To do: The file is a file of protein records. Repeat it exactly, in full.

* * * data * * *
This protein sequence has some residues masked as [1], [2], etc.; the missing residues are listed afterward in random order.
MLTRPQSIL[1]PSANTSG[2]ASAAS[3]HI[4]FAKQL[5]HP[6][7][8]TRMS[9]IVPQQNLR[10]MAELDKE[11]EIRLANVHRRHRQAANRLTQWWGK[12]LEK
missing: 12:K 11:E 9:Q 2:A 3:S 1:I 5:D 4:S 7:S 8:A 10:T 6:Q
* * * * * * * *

This protein sequence has some residues masked as [1], [2], etc.; the missing residues are listed afterward in random order.
MLTRPQSIL[1]PSANTSG[2]ASAAS[3]HI[4]FAKQL[5]HP[6][7][8]TRMS[9]IVPQQNLR[10]MAELDKE[11]EIRLANVHRRHRQAANRLTQWWGK[12]LEK
missing: 12:K 11:E 9:Q 2:A 3:S 1:I 5:D 4:S 7:S 8:A 10:T 6:Q